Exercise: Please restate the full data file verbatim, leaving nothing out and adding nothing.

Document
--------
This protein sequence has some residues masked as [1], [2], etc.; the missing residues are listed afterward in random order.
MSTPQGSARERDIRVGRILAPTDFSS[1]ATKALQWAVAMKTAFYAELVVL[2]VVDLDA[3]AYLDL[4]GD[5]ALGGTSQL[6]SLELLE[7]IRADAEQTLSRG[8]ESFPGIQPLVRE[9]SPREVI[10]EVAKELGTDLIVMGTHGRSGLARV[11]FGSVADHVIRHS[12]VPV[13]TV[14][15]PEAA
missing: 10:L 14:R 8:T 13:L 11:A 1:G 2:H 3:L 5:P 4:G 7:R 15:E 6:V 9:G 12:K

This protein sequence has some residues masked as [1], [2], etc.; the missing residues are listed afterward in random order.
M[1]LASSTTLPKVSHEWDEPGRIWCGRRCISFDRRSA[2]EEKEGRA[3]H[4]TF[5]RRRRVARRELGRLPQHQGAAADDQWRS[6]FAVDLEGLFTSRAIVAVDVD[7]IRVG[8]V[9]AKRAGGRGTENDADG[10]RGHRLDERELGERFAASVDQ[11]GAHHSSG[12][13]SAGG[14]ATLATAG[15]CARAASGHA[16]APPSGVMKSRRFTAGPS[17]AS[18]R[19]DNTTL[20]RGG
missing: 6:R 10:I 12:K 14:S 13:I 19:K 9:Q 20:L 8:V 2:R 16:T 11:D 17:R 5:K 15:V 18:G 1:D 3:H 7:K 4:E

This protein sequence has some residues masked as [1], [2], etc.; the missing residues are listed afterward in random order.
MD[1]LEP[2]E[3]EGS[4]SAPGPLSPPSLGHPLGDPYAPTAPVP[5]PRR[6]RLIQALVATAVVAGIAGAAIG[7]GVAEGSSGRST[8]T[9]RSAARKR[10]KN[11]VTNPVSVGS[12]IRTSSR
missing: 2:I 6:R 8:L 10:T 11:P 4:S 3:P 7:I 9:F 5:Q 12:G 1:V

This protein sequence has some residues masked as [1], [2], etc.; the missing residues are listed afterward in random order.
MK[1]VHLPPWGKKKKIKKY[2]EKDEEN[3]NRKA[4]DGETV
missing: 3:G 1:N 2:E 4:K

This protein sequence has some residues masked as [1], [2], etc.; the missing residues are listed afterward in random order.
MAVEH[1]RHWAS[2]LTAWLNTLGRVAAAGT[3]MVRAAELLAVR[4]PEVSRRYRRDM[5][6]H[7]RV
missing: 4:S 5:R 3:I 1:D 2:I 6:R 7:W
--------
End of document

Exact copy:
This protein sequence has some residues masked as [1], [2], etc.; the missing residues are listed afterward in random order.
MSTPQGSARERDIRVGRILAPTDFSS[1]ATKALQWAVAMKTAFYAELVVL[2]VVDLDA[3]AYLDL[4]GD[5]ALGGTSQL[6]SLELLE[7]IRADAEQTLSRG[8]ESFPGIQPLVRE[9]SPREVI[10]EVAKELGTDLIVMGTHGRSGLARV[11]FGSVADHVIRHS[12]VPV[13]TV[14][15]PEAA
missing: 10:L 14:R 8:T 13:L 11:A 1:G 2:H 3:L 5:P 4:G 7:R 15:E 6:V 9:G 12:K

This protein sequence has some residues masked as [1], [2], etc.; the missing residues are listed afterward in random order.
M[1]LASSTTLPKVSHEWDEPGRIWCGRRCISFDRRSA[2]EEKEGRA[3]H[4]TF[5]RRRRVARRELGRLPQHQGAAADDQWRS[6]FAVDLEGLFTSRAIVAVDVD[7]IRVG[8]V[9]AKRAGGRGTENDADG[10]RGHRLDERELGERFAASVDQ[11]GAHHSSG[12][13]SAGG[14]ATLATAG[15]CARAASGHA[16]APPSGVMKSRRFTAGPS[17]AS[18]R[19]DNTTL[20]RGG
missing: 6:R 10:I 12:K 14:S 13:I 19:K 9:Q 20:L 8:V 2:R 16:T 11:D 17:R 5:K 15:V 18:G 1:D 3:H 7:K 4:E

This protein sequence has some residues masked as [1], [2], etc.; the missing residues are listed afterward in random order.
MD[1]LEP[2]E[3]EGS[4]SAPGPLSPPSLGHPLGDPYAPTAPVP[5]PRR[6]RLIQALVATAVVAGIAGAAIG[7]GVAEGSSGRST[8]T[9]RSAARKR[10]KN[11]VTNPVSVGS[12]IRTSSR
missing: 2:I 6:R 8:L 10:T 11:P 4:S 3:P 7:I 9:F 5:Q 12:G 1:V

This protein sequence has some residues masked as [1], [2], etc.; the missing residues are listed afterward in random order.
MK[1]VHLPPWGKKKKIKKY[2]EKDEEN[3]NRKA[4]DGETV
missing: 3:G 1:N 2:E 4:K

This protein sequence has some residues masked as [1], [2], etc.; the missing residues are listed afterward in random order.
MAVEH[1]RHWAS[2]LTAWLNTLGRVAAAGT[3]MVRAAELLAVR[4]PEVSRRYRRDM[5][6]H[7]RV
missing: 4:S 5:R 3:I 1:D 2:I 6:R 7:W